Americans shouldn’t be wasting time weighing the pros and cons of available coronavirus vaccines and should instead focus on getting inoculated as soon as possible, according to Mayo Clinic CEO Dr. Gianrico Farrugia.
“My message is very simple: Don’t wait for a particular vaccine,” he said Tuesday in an interview on CNBC. “Get the first vaccine that is offered because their benefits far outweigh any potential risk.”
They both require two doses for each individual getting inoculated and have exhibited strong efficacy in clinical trials. The Pfizer vaccine’s reported efficacy is 95 percent, while Moderna’s vaccine is believed to be 94 percent. The FDA was expected to green-light a vaccine if it was 50 percent effective.
“To have a vaccine that is 95 percent effective—as the two vaccines we currently have are—is a medical marvel,” said Farrugia, who has led the Mayo Clinic since January 2019.
The vaccines come at a critical moment in the ten-month-long pandemic that has infected seventy-eight million and killed 1.7 million worldwide, according to the latest data from Johns Hopkins University.
On Tuesday, the United States reported more than three thousand coronavirus-related deaths, and the nation’s seven-day average of new infections now sits at roughly 215,000.
“It is essential that people get educated and then they get vaccinated,” Farrugia said. “It’s the only way we’re going to get out of this pandemic.”
Earlier this week, an advisory panel for the U.S. Centers for Disease Control and Prevention recommended, by a vote of thirteen to one, that the next two groups of Americans to receive the coronavirus vaccine should be those seventy-five and older and frontline essential workers.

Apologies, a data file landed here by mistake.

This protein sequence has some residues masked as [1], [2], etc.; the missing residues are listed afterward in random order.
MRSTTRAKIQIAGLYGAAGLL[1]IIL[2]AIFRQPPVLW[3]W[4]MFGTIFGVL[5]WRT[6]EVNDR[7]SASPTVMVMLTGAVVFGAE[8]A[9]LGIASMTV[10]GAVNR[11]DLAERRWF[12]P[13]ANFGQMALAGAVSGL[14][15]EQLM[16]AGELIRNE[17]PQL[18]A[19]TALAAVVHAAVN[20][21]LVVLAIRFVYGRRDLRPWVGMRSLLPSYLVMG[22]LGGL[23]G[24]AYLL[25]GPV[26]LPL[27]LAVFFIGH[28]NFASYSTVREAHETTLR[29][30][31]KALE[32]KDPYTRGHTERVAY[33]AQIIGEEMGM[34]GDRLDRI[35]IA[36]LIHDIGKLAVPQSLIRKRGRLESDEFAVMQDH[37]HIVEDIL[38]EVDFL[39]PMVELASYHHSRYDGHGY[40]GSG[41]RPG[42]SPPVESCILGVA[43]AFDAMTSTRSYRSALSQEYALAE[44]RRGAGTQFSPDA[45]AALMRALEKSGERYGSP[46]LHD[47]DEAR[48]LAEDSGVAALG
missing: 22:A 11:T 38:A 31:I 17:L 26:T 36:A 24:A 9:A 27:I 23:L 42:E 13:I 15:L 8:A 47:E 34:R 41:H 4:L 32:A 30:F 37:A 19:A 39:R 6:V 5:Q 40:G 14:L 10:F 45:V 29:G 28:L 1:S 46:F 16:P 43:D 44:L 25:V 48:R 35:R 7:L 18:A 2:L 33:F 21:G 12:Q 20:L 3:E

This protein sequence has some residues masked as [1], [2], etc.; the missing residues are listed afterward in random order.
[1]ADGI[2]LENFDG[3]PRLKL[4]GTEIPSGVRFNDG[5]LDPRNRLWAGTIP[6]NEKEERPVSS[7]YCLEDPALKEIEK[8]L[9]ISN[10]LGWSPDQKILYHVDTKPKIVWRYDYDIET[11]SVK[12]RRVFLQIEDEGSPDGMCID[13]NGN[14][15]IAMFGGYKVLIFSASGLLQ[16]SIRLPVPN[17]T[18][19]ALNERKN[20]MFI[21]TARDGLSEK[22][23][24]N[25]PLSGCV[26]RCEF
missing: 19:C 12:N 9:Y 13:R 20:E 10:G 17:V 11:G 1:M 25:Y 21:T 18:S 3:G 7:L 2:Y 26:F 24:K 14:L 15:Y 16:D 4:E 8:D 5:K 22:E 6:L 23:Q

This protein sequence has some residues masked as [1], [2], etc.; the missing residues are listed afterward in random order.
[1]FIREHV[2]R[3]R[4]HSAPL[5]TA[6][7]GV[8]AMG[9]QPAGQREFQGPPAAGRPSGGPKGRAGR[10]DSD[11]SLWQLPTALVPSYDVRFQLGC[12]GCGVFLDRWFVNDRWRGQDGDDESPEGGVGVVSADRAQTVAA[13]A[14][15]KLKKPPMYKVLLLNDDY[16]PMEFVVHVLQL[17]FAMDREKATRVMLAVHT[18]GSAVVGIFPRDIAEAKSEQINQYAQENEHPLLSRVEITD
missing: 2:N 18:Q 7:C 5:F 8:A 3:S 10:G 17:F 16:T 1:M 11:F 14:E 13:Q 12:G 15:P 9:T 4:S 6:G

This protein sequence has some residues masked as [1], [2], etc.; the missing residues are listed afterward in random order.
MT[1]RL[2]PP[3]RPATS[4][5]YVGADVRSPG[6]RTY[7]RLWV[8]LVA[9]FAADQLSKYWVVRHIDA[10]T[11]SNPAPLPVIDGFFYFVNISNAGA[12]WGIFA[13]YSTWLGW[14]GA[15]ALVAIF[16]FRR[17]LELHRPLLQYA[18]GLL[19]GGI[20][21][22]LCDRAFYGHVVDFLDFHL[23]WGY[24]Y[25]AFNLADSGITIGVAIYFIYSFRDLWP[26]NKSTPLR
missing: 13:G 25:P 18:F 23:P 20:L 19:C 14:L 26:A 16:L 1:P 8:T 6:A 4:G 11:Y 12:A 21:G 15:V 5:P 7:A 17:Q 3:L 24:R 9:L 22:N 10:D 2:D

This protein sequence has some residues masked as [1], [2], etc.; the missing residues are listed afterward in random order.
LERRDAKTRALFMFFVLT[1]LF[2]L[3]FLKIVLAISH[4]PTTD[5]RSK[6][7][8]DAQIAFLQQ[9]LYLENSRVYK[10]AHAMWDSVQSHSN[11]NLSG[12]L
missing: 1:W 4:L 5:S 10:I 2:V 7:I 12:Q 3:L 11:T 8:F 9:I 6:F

The so-called Phase 1b group is estimated to include about forty-nine million people, or nearly 15 percent of all Americans, according to the Advisory Committee on Immunization Practices (ACIP).
Frontline essential workers include firefighters, police officers, teachers, corrections officers, grocery workers, food and agricultural employees, manufacturing workers, U.S. postal service employees, and public transit workers, among others.
According to the committee, these workers “are in sectors essential to the functioning of society and are at substantially higher risk of exposure” to the novel coronavirus.
The ACIP also recommended that Phase 1c should include individuals between the ages of sixty-five and seventy-four, those between sixteen and sixty-four who have high-risk underlying conditions, and the remaining essential workers. The underlying conditions can include obesity, cancer, and smoking, among others.
This group represents roughly 129 million Americans, about a third of the country’s population.
Ethen Kim Lieser is a Minneapolis-based Science and Tech Editor who has held posts at Google, The Korea Herald, Lincoln Journal Star, AsianWeek, and Arirang TV. Follow or contact him on LinkedIn.